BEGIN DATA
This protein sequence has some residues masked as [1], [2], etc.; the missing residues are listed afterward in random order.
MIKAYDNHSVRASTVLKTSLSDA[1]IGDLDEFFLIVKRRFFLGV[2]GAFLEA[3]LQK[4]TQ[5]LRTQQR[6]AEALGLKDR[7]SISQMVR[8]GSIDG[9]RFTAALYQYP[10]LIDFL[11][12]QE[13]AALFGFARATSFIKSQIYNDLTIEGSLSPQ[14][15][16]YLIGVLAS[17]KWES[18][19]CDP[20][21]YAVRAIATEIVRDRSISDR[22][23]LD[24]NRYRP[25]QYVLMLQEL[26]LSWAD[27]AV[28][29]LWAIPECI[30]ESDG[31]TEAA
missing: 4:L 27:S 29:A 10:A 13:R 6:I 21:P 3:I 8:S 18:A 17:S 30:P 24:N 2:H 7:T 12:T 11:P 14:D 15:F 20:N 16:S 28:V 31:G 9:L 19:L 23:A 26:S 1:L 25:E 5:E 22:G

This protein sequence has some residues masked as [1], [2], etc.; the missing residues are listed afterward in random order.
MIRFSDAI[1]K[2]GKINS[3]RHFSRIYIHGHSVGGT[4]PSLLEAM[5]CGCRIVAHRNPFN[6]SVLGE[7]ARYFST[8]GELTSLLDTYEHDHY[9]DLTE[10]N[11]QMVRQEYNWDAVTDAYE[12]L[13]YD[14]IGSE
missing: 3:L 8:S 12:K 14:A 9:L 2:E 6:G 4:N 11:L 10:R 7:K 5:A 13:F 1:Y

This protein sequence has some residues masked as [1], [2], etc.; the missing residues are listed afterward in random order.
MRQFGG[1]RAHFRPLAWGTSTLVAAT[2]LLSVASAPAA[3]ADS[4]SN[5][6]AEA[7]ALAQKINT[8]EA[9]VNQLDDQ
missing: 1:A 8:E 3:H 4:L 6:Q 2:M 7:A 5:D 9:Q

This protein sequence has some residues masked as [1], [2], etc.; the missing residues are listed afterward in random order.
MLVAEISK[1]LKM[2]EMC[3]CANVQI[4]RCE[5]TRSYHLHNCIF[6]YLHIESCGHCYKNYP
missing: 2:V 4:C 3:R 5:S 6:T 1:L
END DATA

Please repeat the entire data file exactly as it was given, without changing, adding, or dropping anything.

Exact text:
This protein sequence has some residues masked as [1], [2], etc.; the missing residues are listed afterward in random order.
MIKAYDNHSVRASTVLKTSLSDA[1]IGDLDEFFLIVKRRFFLGV[2]GAFLEA[3]LQK[4]TQ[5]LRTQQR[6]AEALGLKDR[7]SISQMVR[8]GSIDG[9]RFTAALYQYP[10]LIDFL[11][12]QE[13]AALFGFARATSFIKSQIYNDLTIEGSLSPQ[14][15][16]YLIGVLAS[17]KWES[18][19]CDP[20][21]YAVRAIATEIVRDRSISDR[22][23]LD[24]NRYRP[25]QYVLMLQEL[26]LSWAD[27]AV[28][29]LWAIPECI[30]ESDG[31]TEAA
missing: 4:L 27:S 29:A 10:A 13:R 6:I 21:P 3:I 8:S 18:A 17:S 30:P 24:N 2:H 7:T 12:T 11:P 14:D 15:F 20:N 16:S 28:V 31:G 9:L 19:L 23:A 26:S 1:L 25:E 5:E 22:G

This protein sequence has some residues masked as [1], [2], etc.; the missing residues are listed afterward in random order.
MIRFSDAI[1]K[2]GKINS[3]RHFSRIYIHGHSVGGT[4]PSLLEAM[5]CGCRIVAHRNPFN[6]SVLGE[7]ARYFST[8]GELTSLLDTYEHDHY[9]DLTE[10]N[11]QMVRQEYNWDAVTDAYE[12]L[13]YD[14]IGSE
missing: 3:L 8:S 12:K 14:A 9:L 2:E 6:G 4:N 11:L 10:R 7:K 5:A 13:F 1:Y

This protein sequence has some residues masked as [1], [2], etc.; the missing residues are listed afterward in random order.
MRQFGG[1]RAHFRPLAWGTSTLVAAT[2]LLSVASAPAA[3]ADS[4]SN[5][6]AEA[7]ALAQKINT[8]EA[9]VNQLDDQ
missing: 1:A 8:E 3:H 4:L 6:Q 2:M 7:A 5:D 9:Q

This protein sequence has some residues masked as [1], [2], etc.; the missing residues are listed afterward in random order.
MLVAEISK[1]LKM[2]EMC[3]CANVQI[4]RCE[5]TRSYHLHNCIF[6]YLHIESCGHCYKNYP
missing: 2:V 4:C 3:R 5:S 6:T 1:L